|ITEM METADATA RECORD
|Title: ||Maladapting Minds: Philosophy, Psychiatry, and Evolutionary Theory|
|Editors: ||Adriaens, Pieter|
De Block, Andreas
|Issue Date: ||2011 |
|Publisher: ||Oxford University Press|
|Series Title: ||International Perspectives in Philosophy and Psychiatry|
|Abstract: ||Ever since Darwin, psychiatrists have been tempted to put evolutionary theory to use in their efforts to understand and explain mental disorders. Varying in success, scope and scientific rigour, these attempts have often caught the attention of philosophers. There are many studies about how the philosophy of psychiatry has been informed by twentieth-century 'continental' philosophy (in focusing on topics such as embodiment, narrativity and gender) as well as 'analytic' philosophy (in focusing on more conceptual issues). Thus far, however, there are simply no studies about how philosophical issues in psychiatric theory and practice can be, and have been informed by evolutionary theory.
Maladapting Minds explores the relationship between evolutionary theory and philosophy of psychiatry. In particular, it discusses a number of reasons why philosophers of psychiatry should take an interest in evolutionary explanations of mental disorders, and, more generally, in evolutionary thinking. The many chapters deal with evolutionary accounts of various mental disorders, including phobias, fetishism, developmental disorders, depression, autism spectrum disorders, and schizophrenia.
Written by both world-class philosophers, psychologists and evolutionary psychiatrists, this volume illustrates that many debates in contemporary philosophy of psychiatry are profoundly influenced by evolutionary approaches to mental disorders. In doing so, it represents the very first attempts to critically explore the interface between evolutionary theory and philosophy of psychiatry. It is important reading for psychiatrists, philosophers of mind, and evolutionary pschologists.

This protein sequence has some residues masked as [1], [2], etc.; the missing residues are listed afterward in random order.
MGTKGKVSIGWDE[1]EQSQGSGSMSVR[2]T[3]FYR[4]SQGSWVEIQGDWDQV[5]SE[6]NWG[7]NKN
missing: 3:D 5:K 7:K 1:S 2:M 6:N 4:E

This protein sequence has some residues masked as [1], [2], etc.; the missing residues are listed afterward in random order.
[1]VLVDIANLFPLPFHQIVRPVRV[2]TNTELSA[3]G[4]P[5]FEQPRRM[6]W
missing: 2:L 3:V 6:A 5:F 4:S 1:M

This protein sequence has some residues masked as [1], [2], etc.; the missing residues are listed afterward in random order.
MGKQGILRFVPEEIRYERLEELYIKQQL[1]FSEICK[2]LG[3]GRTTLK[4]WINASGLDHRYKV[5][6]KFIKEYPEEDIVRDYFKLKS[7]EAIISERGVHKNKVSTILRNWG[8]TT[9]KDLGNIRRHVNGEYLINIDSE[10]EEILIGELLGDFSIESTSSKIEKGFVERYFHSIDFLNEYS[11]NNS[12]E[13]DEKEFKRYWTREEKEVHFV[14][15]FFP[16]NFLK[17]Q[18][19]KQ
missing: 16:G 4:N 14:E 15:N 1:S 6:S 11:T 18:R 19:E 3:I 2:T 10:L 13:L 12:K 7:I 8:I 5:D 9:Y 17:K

*Explores the contributions that evolutionary theory have made to the field of psychiatry, resulting in a book that is unique in its approach and scope
*Examines a broad and fascinating range of topics, demonstrating how an evolutionary perspective can be valuable in furthering the field of psychiatry
*Contains chapters written by both proponents and critics of contemporary evolutionary psychiatry, helping the reader to form a balanced opinion on the topic
* Revives and discusses a number of neglected disciplines (e.g., ethology) and thinkers (e.g., Gregory Bateson) in the history of evolutionary theory, introducing the reader to debates they might not have come across before.
|VABB publication type: ||VABB-3|
|Publication status: ||published|
|KU Leuven publication type: ||IBe|
|Appears in Collections:||Husserl-Archives: Centre for Phenomenology and Continental Philosophy|
Centre for Logic and Analytical Philosophy
|Files in This Item:
There are no files associated with this item.